Living Word Baptist Services at Living Word Baptist Church, 2845 Clay

and include Communion. Willie J. White is pastor.

Special events SATURDAY • Mount Carmel Baptist — 11 a.m., youth outreach workshop; Dr. Franklin Lassiter, pastor; 601-638-2896; 2729 Alma St. • Mount Givens — 6 p.m. senior choir musical; Pleasant Valley M.B. choir; 219 Kirkland Road. • Temple of Christ — 6:30 p.m., revival; Doretha Neal, pastor; 1922 Pearl St.

SUNDAY • Bethlehem M.B. — 3 p.m., deacons and deaconess program; the Rev. Troy Smith, speaker; the Rev. David Brown Jr., pastor; 3055 N. Washington St. • Bingham Memorial M.B. — 11 a.m. Sunday; pre-Father’s Day program; the Rev. Tyrone Haggard, speaker; the Rev. James Archer, pastor; 1063 Green Meadow. • Ebenezer Baptist — 4 p.m., benefit program for Dorothy Valentine; soloist, praise dancers, choirs invited; Beverly Brooks, 601-738-0060; 2346 Grove St.

MONDAY • Bowmar Baptist — 5:30 p.m., summer sports camp; 601636-2596; 1825 U.S. 61 South. • First Baptist — 7 p.m., prayer meeting, the Rev. Walter Edley, guest speaker; Roosevelt Smith, pastor; 1511 1/2 Lane St. • Mount Heroden M.B. — 5 p.m., prayer meeting; 1117-19 Clay St. • Mount Zion M.B. — 7 p.m., revival; the Rev. Darryl Moore, speaker; the Rev. Robert L. Miller, pastor; 516 Feld St. • St. Peter M.B. — 7 p.m., revival; the Rev. Carl Bolden, speaker; the Rev. Melvin Bolden, pastor; 1712 Crawford St.

TUESDAY • Bowmar Baptist — 5:30 p.m., summer sports camp; 601636-2596; 1825 U.S. 61 South. • First Baptist — 7 p.m., prayer meeting, the Rev. Walter Edley, guest speaker; Roosevelt Smith, pastor; 1511 1/2 Lane St. • Morning Star — 7 p.m., prayer service; 848 Glass Road. • Mount Heroden M.B. — 5 p.m., prayer meeting; 1117-19 Clay St. • Mount Zion M.B. — 7 p.m., revival; the Rev. Darryl Moore, speaker; the Rev. Robert L. Miller, pastor; 516 Feld St. • St. Peter M.B. — 7 p.m., revival; the Rev. Carl Bolden, speaker; the Rev. Melvin Bolden, pastor; 1712 Crawford St.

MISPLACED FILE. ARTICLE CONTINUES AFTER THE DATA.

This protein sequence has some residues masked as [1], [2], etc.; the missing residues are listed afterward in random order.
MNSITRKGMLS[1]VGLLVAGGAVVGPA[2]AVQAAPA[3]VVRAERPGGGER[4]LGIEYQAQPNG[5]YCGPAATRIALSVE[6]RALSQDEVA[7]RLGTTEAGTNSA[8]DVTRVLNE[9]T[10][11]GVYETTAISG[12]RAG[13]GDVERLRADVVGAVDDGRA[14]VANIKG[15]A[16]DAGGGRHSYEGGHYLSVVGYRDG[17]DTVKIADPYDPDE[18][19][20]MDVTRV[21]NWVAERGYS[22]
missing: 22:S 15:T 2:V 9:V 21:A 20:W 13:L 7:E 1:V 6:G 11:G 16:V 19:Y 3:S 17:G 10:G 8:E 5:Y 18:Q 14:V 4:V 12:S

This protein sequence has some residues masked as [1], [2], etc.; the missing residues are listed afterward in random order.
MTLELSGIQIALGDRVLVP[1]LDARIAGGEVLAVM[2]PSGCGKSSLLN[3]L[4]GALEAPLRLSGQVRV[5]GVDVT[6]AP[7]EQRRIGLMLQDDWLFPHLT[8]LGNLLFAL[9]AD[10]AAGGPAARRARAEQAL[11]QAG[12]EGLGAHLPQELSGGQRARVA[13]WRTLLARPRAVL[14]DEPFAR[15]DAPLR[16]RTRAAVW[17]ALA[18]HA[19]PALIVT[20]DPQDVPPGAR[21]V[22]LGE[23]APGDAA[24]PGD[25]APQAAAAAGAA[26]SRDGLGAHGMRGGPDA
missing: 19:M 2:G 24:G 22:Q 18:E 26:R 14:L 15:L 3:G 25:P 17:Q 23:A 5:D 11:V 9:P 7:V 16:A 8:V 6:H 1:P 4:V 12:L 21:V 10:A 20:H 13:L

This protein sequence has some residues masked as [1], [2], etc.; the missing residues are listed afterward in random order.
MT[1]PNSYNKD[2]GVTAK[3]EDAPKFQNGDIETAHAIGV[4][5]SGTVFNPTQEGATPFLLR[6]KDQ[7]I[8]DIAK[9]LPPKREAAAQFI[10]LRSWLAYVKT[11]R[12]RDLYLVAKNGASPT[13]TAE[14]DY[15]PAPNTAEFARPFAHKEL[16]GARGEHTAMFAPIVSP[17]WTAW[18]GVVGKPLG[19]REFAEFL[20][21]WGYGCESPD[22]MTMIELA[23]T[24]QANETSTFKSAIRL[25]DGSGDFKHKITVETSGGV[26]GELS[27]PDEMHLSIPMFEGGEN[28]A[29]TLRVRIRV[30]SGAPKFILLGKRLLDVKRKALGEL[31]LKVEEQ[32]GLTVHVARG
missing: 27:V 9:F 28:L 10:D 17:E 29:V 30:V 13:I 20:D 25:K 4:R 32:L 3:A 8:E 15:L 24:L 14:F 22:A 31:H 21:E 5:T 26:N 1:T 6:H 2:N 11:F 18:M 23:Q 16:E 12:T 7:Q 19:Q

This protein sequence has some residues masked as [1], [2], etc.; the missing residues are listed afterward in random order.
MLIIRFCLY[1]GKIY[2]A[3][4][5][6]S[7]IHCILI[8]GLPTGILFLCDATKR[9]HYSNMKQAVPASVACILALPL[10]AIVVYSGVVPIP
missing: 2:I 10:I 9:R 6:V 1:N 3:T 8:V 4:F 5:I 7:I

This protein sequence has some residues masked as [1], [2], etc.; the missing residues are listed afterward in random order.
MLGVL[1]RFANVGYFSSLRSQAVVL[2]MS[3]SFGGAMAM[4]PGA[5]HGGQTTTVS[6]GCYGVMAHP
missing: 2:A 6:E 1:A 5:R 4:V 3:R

WEDNESDAY • Bowmar Baptist — 5:30 p.m., summer sports camp; grades K5-6; 601-636-2596; 1825 U.S. 61 South. • First Baptist — 7 p.m., prayer meeting, the Rev. Walter Edley, guest speaker; Roosevelt Smith, pastor; 1511 1/2 Lane St. • Mount Heroden M.B. — 5 p.m., prayer meeting; 1117-19 Clay St. • Morning Star — 7 p.m., revival; the Rev. Joseph Harris, guest speaker; 848 Glass Road. • Mount Zion M.B. — 7 p.m., revival; the Rev. Darryl Moore, speaker; the Rev. Robert L. Miller, pastor; 516 Feld St. • St. Peter M.B. — 7 p.m., revival; the Rev. Carl Bolden, speaker; the Rev. Melvin Bolden, pastor; 1712 Crawford St.


K5-6; 601-636-2596; 1825 U.S. 61 South. • First Baptist — 7 p.m., prayer meeting, the Rev. Walter Edley, guest speaker; Roosevelt Smith, pastor; 1511 1/2 Lane St. • Morning Star — 7 p.m., revival; the Rev. Joseph Harris, guest speaker; 848 Glass Road. • Mount Heroden M.B. — 5 p.m., prayer meeting; 1117-19 Clay St. • Mount Zion M.B. — 7 p.m., revival; the Rev. Darryl Moore, speaker; the Rev. Robert L. Miller, pastor; 516 Feld St. • St. Peter M.B. — 7 p.m., revival; the Rev. Carl Bolden, speaker; the Rev. Melvin Bolden, pastor; 1712 Crawford St.

FRIDAY • First Baptist — 7 p.m., prayer meeting, the Rev. Walter Edley, guest speaker; Roosevelt Smith, pastor; 1511 1/2 Lane St. • Mount Heroden M.B. — 5 p.m., prayer meeting; 1117-19 Clay St. • Mount Zion M.B. — 7 p.m., revival; the Rev. Darryl Moore, speaker; the Rev. Robert L. Miller, pastor; 516 Feld St. • St. Peter M.B. — 7 p.m., revival; the Rev. Carl Bolden, speaker; the Rev. Melvin Bolden, pastor; 1712 Crawford St.